Wednesday, 11 April 2012

Transport Direct Cycle Route Planner

In the Cycling News from around the World digest today, there was a mention of the Department of Transport's new online cycle journey planner ("They may have closed down Cycling England, but the government in Britain are still trying to promote cycling ...")

An initial response to it was that it only seemed much use for sedate recreation rides due to limited route planning options, though it also seems to have a serious problem in that it will only plot routes of less than 50km - not a long ride, by the standards of many serious cyclists. Since then, I've had a better look at it, as has Cyclopunk's Twitter pal Gareth Evans - and we've both highlighted some more issues.

Let's not even get started on the aethetics of the new
route planner (click to enlarge)
In Use
One problem I noticed immediately is that the interface is likely to be found too complex by an average casual user, which may prove off-putting. To plot a route between Cambridge and Ely requires the user to select whether they are setting off from a post code, facility/attraction, station/airport or town/district/village - it's not difficult to select the correct one, but easy to forget. Failure to do so will either lead to a page stating that the details given are insufficient or a long drop-down menu of further options. Other mapping software, such as Google Maps, apparently have a database covering all four options and as such avoid this - and this application could presumably do the same, perhaps even utilising Google data.

The user must also enter the date and time of departure. I assumed that this was in order for the software to decide whether a particular route would be busy at the time the user plans to ride, "quietest" being one of the route options. Gareth, meanwhile, suspects it's not as clever as that and believes the application simply reuses the code from the (very similar) train route planner available on the same Department of Transport website. He's more techy that I am, so he's probably correct. He also notes that when he enters the name of his street and the name of his city as his departure point, the program demands he chooses from one of eight places. I tried the same - and had to choose from over 200 addresses, including one that no longer exists (Gareth then discovered that a major, safe, multi-million off-road cycling path completed some time ago is also not included). Oh, and my address - this building having been here for at least six years - isn't one of them. Anyway, why does it need that level of detail? The majority of us are quite capable of finding our way to the end of our own street.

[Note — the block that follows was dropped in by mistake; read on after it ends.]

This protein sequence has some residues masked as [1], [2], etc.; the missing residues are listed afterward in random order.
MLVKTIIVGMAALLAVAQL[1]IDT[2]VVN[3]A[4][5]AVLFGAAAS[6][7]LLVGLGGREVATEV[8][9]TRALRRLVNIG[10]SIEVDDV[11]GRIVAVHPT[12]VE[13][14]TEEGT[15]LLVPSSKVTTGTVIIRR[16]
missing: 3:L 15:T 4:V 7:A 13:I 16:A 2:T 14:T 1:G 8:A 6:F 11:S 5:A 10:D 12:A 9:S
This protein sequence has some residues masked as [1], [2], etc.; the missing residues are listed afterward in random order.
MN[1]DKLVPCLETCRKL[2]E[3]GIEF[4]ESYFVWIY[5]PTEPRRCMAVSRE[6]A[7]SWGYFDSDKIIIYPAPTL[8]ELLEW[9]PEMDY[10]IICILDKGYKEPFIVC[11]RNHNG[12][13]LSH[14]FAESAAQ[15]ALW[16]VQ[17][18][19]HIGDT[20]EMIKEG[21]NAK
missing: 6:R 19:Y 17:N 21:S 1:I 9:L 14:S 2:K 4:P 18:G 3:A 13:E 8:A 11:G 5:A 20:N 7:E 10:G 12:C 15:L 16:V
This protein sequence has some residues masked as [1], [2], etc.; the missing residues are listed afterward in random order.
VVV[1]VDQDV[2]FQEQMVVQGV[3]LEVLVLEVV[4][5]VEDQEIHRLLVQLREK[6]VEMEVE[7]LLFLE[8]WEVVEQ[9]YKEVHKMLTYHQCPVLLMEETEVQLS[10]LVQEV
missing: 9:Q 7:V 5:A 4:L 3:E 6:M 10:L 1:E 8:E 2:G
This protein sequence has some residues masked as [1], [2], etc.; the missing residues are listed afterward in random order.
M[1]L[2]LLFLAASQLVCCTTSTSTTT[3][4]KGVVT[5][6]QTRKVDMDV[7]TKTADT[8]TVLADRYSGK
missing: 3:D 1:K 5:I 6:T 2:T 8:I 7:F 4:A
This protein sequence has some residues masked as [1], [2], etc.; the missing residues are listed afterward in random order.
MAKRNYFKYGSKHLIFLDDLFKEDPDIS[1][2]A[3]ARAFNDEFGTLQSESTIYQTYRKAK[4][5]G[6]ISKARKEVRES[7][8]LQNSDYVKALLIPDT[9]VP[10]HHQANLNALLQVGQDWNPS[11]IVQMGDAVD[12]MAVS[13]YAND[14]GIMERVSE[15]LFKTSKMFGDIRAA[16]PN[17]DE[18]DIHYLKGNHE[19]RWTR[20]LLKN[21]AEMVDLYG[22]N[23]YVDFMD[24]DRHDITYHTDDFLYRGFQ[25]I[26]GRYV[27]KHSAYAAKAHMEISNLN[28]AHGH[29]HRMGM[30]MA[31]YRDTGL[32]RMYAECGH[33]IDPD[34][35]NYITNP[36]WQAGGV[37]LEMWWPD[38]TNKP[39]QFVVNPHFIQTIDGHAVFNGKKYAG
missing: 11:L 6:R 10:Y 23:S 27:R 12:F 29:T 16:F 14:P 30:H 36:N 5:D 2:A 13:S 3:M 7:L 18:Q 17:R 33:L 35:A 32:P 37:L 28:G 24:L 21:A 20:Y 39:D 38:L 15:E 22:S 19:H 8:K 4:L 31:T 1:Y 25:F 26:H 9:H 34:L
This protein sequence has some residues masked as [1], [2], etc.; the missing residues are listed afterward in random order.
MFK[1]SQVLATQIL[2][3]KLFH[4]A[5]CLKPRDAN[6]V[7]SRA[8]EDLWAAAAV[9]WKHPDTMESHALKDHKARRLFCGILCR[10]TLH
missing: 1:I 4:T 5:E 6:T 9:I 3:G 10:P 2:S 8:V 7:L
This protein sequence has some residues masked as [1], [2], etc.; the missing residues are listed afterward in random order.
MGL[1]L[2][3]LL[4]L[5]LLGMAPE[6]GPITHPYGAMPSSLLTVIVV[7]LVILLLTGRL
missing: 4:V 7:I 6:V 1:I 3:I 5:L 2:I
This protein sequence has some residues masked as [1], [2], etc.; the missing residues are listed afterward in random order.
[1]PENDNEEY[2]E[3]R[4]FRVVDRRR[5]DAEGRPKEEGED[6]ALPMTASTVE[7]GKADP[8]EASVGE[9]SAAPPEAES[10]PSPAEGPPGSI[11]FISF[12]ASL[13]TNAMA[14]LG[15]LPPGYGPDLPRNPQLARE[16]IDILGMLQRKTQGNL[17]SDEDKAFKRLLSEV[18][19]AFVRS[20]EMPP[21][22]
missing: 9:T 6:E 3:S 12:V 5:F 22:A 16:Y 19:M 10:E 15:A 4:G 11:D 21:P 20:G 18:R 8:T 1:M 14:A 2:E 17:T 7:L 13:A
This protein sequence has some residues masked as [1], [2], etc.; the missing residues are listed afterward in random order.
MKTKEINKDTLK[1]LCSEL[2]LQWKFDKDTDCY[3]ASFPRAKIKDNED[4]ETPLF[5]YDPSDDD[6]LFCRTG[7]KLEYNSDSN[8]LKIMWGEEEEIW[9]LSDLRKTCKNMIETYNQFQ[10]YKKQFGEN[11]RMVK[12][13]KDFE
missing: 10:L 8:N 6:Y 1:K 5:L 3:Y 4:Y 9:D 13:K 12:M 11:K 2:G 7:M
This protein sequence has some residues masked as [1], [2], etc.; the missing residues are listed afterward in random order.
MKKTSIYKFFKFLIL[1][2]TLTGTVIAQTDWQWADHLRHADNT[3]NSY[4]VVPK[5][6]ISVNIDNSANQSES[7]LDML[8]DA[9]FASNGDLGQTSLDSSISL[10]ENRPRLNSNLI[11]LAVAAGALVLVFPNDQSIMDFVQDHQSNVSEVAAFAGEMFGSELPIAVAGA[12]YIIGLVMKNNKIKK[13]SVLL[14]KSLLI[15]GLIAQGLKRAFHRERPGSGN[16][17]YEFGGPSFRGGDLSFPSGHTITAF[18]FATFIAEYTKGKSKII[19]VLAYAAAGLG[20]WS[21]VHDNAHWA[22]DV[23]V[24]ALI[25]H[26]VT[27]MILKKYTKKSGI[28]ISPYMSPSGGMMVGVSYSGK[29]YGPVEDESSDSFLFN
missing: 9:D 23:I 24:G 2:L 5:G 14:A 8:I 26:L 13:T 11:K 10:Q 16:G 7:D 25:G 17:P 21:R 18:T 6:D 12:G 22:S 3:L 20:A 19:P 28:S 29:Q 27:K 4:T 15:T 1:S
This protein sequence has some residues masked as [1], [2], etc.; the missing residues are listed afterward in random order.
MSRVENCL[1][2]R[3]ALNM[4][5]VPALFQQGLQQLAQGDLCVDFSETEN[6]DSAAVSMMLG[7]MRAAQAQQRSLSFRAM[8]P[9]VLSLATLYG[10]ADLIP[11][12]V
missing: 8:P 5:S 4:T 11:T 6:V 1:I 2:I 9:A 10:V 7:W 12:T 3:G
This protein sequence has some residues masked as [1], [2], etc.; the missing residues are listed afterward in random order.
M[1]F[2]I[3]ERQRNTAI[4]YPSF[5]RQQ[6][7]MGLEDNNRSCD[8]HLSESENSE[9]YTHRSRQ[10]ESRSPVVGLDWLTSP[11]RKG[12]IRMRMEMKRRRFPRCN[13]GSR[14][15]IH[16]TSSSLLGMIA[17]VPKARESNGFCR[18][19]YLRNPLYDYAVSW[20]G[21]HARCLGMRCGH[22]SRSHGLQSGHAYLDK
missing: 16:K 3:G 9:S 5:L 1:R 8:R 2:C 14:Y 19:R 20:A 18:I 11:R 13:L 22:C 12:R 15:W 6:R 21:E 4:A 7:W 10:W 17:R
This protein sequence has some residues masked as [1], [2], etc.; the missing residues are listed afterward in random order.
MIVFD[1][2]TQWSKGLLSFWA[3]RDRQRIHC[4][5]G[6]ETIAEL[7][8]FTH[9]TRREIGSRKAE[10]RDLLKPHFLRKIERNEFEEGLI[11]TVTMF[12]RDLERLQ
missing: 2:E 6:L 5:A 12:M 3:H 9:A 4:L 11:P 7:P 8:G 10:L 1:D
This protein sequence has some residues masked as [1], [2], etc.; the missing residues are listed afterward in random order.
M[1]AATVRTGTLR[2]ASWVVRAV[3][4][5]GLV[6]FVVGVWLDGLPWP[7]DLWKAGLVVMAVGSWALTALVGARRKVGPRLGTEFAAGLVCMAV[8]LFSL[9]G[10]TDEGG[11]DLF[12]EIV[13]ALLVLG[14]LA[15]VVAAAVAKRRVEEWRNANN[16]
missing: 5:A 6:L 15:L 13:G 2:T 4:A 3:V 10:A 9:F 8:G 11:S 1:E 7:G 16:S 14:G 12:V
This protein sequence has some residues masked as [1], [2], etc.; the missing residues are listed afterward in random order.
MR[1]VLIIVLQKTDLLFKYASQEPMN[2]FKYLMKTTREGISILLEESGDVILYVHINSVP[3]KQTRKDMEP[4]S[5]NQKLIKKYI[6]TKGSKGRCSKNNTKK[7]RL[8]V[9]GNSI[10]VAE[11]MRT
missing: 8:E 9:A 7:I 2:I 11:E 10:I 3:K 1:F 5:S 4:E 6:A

Yawn. Also, evidence that Gareth might be right with his
recycled train journey planner theory.
What's the alternative?
Another point from Gareth: if the Government closed Cycling England to cut costs, why exactly have they bothered to create this application when there are already several others that provide exactly the same service, most notably CycleStreets which does exactly the same thing only better? Would our beloved leaders not have saved a whole lot more money had they have bunged CycleStreets some cash to further develop their version and linked to that instead?

Note: Since writing this, CycleStreets have been in touch to tell me that they have in fact been working with the DfT to create an amalgamated and much-improved application. More details here!

Searching once again for a route between Cambridge and Ely but this time using CycleStreets proves to be a far simpler process - there are no "You did it wrong! Go back!" messages, it assumes if I stipulate Cambridge as my departure point the centre of the city is good enough (which it is) and I get the details I want in a fraction of the time. What's more, the details of the route it then provides me with are a great deal better: in addition to a written guide, I get a quality, zoomable OpenStreetMap and some photos of stuff along the way - which might prove useful to somebody unused to following a map if they need to confirm they're on the right route, as might the small scale maps that explain each one-mile section of the journey (which also show the locations of local bike shops; a nice touch).

CycleStreet's route guides are quite literally magnitudes
better than the Transport Direct versions
Two last points: The Department of Transport route finder automatically avoids hills where possible. Thing is, I consider myself to be a proper cyclist. I ride my bike because I like doing so, not just to get from A to B, and I purposefully seek out hills because they make me fitter. That, combined with its inability to plot a route greater than 50km in length, makes it useless to me. Personally, I prefer to stick to my trusty Ordnance Survey maps when planning my rides and a lot of people now have Garmins (not me - the batteries don't run out on my OS maps); but people new to cycling, perhaps taking it up as a result of this cycling boom that the Government are supposedly encouraging, will soon find these limitations. The CycleStreets application, incidentally, includes hills and can plot a journey from and too any two points in the country regardless of distance.

Originally, I wrote that "it would seem that the Government have commissioned a route planner by finding the cheapest vendor possible, rather than one that knows something about cycling and what cyclists might want from such an application or can at least be bothered to find out." Now that CycleStreets have informed me otherwise, it becomes apparent that the DfT have recognised this and the service will be improved - I can only assume, therefore, that the site as it stands had to be launched in order to avoid missing a deadline. Hopefully, not too many people are going to be put off by its current limitations before improvements are made.

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